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Captain A M Denny
Late Grenadier Guards

Anthony (Tony) Denny, who has died aged 93, was born in London on 2nd March 1922. He was the eldest son of John and Eileen Denny of Horwood House, Buckinghamshire. His father served with 2nd Battalion Grenadier Guards in the Great War. On 25th January 1915, he and three other Grenadier officers on temporary attachment to the Scots Guards were hit by a shell that exploded in their trench. The first three were killed and his father was severely wounded. After he recovered, he became ADC to the Viceroy of India and went into the family business E M Denny and Co Ltd (bacon curers). Tony was educated at Eton and, following in his father’s footsteps, was commissioned into the Grenadier Guards in September 1941.

He joined 3rd Battalion which sailed from Scotland to Algiers in November 1942. In December, the Battalion crossed into Tunisia. During the main battle of the Tunisian campaign, the Battle of Djebel Mansour, on 4th February 1943, Tony commanded his platoon in the attack on Djebel Alliliga by 2 Company. Three German machine guns were disposed of and the east shoulder of Alliliga captured at a cost of fifty per cent casualties, including one of his fellow platoon commanders killed and the other wounded. On 20th March, he commanded a successful fighting patrol to the village of Grich el Oued and captured four German deserters, who provided invaluable information on the strength and disposition of the Garrison.

Complete victory came with the joining up of First Army with Eighth Army and the final battle leading to the fall of Tunis in May. The Battalion spent June and July bivouacked by the sea at Sousse awaiting orders to embark for Italy. As a relief from camp life, Tony led his platoon on an expedition to the Atlas Mountains to shoot Mouflon (a wild sheep with large inward curving horns). On returning from his initial trip into the mountains, he found the whole platoon had decamped to the nearest bordello, from which he had to extract them.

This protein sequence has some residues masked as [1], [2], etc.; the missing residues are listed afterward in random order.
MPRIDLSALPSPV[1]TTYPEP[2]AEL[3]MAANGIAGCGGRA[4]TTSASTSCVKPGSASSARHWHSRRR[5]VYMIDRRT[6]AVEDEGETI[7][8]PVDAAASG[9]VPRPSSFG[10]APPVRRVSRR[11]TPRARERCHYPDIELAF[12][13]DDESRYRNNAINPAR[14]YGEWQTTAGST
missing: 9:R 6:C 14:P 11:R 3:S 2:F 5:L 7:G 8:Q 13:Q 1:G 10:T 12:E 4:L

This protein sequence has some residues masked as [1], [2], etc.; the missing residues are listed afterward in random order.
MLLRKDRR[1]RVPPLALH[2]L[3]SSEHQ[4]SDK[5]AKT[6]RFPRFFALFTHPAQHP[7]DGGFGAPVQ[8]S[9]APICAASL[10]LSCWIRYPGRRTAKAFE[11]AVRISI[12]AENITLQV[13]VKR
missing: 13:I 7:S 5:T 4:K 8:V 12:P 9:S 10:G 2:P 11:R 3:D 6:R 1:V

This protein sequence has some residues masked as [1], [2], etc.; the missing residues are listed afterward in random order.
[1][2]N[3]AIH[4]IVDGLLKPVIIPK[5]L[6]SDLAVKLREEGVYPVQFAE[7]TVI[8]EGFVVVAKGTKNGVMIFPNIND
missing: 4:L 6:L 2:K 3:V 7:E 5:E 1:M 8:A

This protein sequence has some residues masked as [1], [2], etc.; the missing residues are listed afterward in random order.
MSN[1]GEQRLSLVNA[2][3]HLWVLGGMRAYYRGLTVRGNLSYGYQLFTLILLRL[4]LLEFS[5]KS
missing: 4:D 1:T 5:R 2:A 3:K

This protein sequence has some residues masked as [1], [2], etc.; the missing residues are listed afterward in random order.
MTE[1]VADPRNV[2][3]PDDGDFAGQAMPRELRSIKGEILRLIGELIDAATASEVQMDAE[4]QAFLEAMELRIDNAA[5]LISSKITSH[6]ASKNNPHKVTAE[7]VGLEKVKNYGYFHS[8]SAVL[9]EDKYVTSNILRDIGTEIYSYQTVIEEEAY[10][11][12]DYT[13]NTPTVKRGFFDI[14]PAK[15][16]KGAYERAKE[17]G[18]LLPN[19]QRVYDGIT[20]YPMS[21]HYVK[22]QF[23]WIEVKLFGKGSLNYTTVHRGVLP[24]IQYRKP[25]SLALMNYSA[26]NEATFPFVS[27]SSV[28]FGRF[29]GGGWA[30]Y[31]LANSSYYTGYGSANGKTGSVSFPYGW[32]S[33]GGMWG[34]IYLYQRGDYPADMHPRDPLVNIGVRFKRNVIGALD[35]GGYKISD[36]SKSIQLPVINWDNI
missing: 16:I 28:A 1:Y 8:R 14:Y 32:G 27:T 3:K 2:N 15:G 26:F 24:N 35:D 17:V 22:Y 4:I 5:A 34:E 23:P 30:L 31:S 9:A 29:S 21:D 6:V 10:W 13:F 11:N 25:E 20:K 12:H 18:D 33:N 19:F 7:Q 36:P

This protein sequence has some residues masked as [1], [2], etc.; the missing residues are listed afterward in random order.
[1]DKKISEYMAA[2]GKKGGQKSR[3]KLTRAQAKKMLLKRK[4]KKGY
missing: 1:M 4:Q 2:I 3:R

In Italy on 28th May 1944, during the attack on Monte Grande, Tony’s platoon was hit by a salvo of shells on a narrow track and suffered twenty casualties. He rallied the survivors but they were too few to carry out their original task. On 29th June, he carried out another successful fighting patrol along the steep and thickly wooded banks of the Tiber and captured four Germans in a farmhouse. He was promoted to Captain in September 1944. He remained with the Battalion until returning to England in May 1945 and was Mentioned in Despatches in November. Tony was next posted to 2nd Battalion and joined the Control Commission of the British Military Government in Germany. He was released from the Army in July 1946 but for years afterwards suffered recurrent nightmares from his experiences during the war.

After the war he went to Art School in Bristol intending to become an architect. Instead he worked for the family business which had been started 135 years earlier by his Great Great Grandfather. In January 1955, he married Daphne Speir, daughter of Kenneth and Henrietta Speir, at the Brompton Oratory. The family lived in London before moving to Hattingley in Hampshire where Tony was able to indulge his passion for fly fishing on the Itchen. He loved to travel and was actively involved in charitable work for the Provision Trade Benevolent Institution, which helps those who have worked in the provision trade and find themselves financially distressed. He is survived and much missed by his wife, Daphne, their three children, Melissa, Richard and Jane and their six grandchildren.


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